Monday, November 16, 2009

Modifying lotion recipes: That powdery feeling!

If you've been reading this blog, you'll know I like my lotions to be a bit oily - I hate that word, but it fits! - with lots of slip and glide. If you're a non-oily lotion kind of person, there are a few things you can try to reduce that feeling and make a powdery type of lotion.

Change your emulsifier - Incroquat BTMS produces a lotion with a drier, powdery feel than those made with Polawax. You can substitute it for emulsifying wax at the same amount. Remember, if you're using BTMS as your emulsifier you are creating a cationic lotion, so you can't use Tinosan as your preservative!

Add IPM - Adding IPM at up to 5% will reduce the feeling of greasiness and increase the level of powderiness. You can use this as your primary emollient as well, replacing something light like fractionated coconut oil with IPM. You'll have quite the dry feeling lotion then!

Use esters instead of oils - If you choose cetyl or alkyl esters, you'll find your lotion feels much lighter and slightly drier than if you'd used something like sunflower or olive oil.

Change your oils - Oils like hazelnut (light) and avocado (medium) can be used in place of pretty much any other oils in your recipes. And for your butters, consider using avocado or mango butter - both are considered astringent butters and will give you that feeling of dryness.

Add a little silicone - Cyclomethicone is a volatile silicone, meaning it evaporates quickly from your skin. It will stick around long enough to give you some slip and glide, but eventually it is gone, leaving a silky, powdery feeling on your skin.

Change your water phase - Aloe vera, witch hazel, and astringent hydrosols will make your lotion feel drier than using plain old water in a recipe.

So let's modify an oily feeling recipe into a powdery feeling recipe!

BASIC LOTION RECIPE (original post found here...)
70% water
15% oil (sunflower, soy bean, rice bran, or olive oil)
5% shea or mango butter
3% cetyl alcohol
5% emulsifier (BTMS or Polawax)
1% fragrance or essential oil
0.5% to 1% preservative
(This doesn't total 100% because of the difference in preservatives!)

To make this more powdery, I would modify it thusly...

BASIC LOTION WITH A POWDERY AFTER FEEL
70% water - or you could do 35% water, 35% hydrosol (lavender and orange are good choices here)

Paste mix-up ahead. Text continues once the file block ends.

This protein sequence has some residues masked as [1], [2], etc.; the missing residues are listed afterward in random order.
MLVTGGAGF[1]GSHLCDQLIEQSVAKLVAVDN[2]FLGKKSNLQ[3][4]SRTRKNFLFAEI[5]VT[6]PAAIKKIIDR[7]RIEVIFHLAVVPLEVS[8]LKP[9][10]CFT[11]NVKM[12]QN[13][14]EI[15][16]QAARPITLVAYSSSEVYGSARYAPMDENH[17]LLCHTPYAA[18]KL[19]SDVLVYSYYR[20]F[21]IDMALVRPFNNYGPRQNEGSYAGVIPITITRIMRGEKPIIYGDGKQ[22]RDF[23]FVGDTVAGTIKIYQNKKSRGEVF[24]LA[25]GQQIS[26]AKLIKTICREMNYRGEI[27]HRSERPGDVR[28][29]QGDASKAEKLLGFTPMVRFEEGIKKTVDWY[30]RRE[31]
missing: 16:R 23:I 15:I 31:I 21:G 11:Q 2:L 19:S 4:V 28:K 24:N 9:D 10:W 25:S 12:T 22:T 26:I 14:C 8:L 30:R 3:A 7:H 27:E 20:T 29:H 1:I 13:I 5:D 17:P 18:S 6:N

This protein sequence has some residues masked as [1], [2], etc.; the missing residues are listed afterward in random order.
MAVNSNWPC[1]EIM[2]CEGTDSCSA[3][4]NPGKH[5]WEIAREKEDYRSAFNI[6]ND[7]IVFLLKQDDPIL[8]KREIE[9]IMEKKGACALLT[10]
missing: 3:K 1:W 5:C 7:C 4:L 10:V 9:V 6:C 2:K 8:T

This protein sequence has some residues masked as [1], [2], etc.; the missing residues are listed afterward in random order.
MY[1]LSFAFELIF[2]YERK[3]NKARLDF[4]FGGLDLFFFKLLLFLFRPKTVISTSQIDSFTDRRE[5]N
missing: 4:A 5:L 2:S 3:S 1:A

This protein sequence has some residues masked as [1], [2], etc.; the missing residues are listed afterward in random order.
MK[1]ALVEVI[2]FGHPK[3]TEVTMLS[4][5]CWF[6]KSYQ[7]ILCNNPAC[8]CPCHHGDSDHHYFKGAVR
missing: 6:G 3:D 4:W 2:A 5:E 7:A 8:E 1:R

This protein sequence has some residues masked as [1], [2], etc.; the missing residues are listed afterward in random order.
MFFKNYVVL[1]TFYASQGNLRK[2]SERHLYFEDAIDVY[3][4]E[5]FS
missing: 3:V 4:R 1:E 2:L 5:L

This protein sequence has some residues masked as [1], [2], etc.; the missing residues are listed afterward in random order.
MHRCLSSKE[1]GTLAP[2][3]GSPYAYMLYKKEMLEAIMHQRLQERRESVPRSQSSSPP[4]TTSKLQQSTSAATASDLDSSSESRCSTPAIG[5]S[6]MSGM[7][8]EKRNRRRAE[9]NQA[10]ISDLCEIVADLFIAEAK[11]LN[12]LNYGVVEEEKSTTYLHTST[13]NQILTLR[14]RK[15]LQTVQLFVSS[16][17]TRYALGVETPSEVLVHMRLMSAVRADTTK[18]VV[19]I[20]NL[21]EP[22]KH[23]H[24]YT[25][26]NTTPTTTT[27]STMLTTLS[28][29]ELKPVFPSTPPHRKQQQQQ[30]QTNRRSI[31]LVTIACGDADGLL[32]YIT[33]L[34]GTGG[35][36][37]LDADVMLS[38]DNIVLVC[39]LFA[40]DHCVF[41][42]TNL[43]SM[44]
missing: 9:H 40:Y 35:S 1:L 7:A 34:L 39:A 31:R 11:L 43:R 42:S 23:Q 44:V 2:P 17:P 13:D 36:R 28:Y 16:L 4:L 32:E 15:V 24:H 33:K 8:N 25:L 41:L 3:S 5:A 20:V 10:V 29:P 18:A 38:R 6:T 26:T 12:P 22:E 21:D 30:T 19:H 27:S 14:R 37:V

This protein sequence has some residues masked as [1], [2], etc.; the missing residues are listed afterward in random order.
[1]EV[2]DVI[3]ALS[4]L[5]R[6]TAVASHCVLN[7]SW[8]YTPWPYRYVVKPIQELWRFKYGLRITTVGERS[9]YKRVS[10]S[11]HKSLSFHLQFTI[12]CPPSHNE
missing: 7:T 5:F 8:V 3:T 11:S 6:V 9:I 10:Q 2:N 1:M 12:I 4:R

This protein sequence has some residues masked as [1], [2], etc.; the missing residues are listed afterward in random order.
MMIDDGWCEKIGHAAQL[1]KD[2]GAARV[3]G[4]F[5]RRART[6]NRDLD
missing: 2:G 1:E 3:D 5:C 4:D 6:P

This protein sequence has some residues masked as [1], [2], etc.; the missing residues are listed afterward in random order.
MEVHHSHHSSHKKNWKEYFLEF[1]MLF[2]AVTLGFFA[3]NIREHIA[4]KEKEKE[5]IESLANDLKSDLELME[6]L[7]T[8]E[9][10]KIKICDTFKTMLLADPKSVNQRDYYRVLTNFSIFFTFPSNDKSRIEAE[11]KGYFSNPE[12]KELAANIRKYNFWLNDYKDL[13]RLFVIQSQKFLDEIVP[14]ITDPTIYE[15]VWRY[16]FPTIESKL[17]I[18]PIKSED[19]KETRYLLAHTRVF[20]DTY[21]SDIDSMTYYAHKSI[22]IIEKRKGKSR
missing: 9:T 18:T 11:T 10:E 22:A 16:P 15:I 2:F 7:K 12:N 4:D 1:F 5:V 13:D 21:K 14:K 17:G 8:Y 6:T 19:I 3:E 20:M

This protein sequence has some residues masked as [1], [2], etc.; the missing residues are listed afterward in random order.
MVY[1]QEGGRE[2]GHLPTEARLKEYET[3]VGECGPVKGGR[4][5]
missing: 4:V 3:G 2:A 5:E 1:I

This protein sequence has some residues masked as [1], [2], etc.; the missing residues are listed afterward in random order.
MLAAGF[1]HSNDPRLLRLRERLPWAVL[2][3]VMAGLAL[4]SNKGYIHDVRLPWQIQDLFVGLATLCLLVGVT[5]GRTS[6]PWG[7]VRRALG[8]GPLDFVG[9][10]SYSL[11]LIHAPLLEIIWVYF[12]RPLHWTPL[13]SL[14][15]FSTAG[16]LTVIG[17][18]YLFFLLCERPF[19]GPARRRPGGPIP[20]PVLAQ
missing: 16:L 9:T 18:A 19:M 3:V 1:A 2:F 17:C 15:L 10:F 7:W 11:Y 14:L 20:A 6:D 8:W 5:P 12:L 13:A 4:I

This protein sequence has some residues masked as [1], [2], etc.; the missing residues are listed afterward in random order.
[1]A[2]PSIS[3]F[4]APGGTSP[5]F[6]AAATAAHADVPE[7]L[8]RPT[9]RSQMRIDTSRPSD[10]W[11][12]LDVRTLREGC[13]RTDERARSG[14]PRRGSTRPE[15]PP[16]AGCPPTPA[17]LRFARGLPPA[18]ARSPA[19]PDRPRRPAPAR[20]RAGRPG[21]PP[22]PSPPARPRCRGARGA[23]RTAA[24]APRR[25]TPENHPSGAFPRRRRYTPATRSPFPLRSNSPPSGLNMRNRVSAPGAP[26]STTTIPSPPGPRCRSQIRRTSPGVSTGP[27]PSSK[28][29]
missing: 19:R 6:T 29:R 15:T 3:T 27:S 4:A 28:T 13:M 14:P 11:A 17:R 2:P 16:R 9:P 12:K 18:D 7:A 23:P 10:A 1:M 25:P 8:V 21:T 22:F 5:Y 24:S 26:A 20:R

15% oils - hazelnut (7%) and avocado (8%)
5% mango or avocado butter
3% cetyl alcohol
5% BTMS
1% fragrance or essential oil
0.5% to 1% preservative

This will give you a medium weight lotion with a powdery after feel. But where are the humectants and proteins and everything else we love in a lotion? After all, winter is fast approaching!!!

FANCIER LOTION WITH A POWDERY AFTER FEEL
WATER PHASE
20% water
38% hydrosols or aloe vera
2% hydrolyzed protein (added because it's awesome!)
2% sodium lactate (won't make it feel drier, just thought we needed some humectants)
3% glycerin (again, we need humectants going into winter!)

OIL PHASE
15% oil - hazelnut (7%) and avocado (8%)
5% mango or avocado butter
3% cetyl alcohol
5% BTMS
3% IPM

COOL DOWN PHASE
2% cyclomethicone
1% fragrance or essential oil
0.5% to 1% preservative

This is going to make your lotion feel very dry and powdery. If you like that kind of after feel, then try it out and see how you like it. If you want it even drier, you can substitute the oils for alkyl or cetyl esters!

Have fun playing!

3 comments:

Nancy said...

Hi Susan!

Just love the new lotion recipe you just posted with the powdery feeling. I am making this one for sure. I will lry you know how I like it. Debating whether I am going to make it was alykl ester or not.

Nancy

Row said...

Hi Swift: Great posts on butters. Just curious about your opinion on tempering them. Years ago I made a cream that granulized and it went in the garbage(I hate that).It was cocoa butter. Since I've read about tempering I have have done so but I'd like to know what causes it to turn into granules. Is it old inventory, low quality, or maybe a chemical reaction. If you've posted and i missed it please re-direct me. Thanks Row

Susan Barclay-Nichols said...

Hi Row...The granules are called crystals and they come from cooling the butter too slowly! From the post on cocoa butter:

Cocoa butter has a general melting point of about 38C (or 100F) and specific melting points at 17C, 23C, 26C, and 35 to 37C. Cooling it quickly means there's little chance for crystals to form as we pass through the different melting points.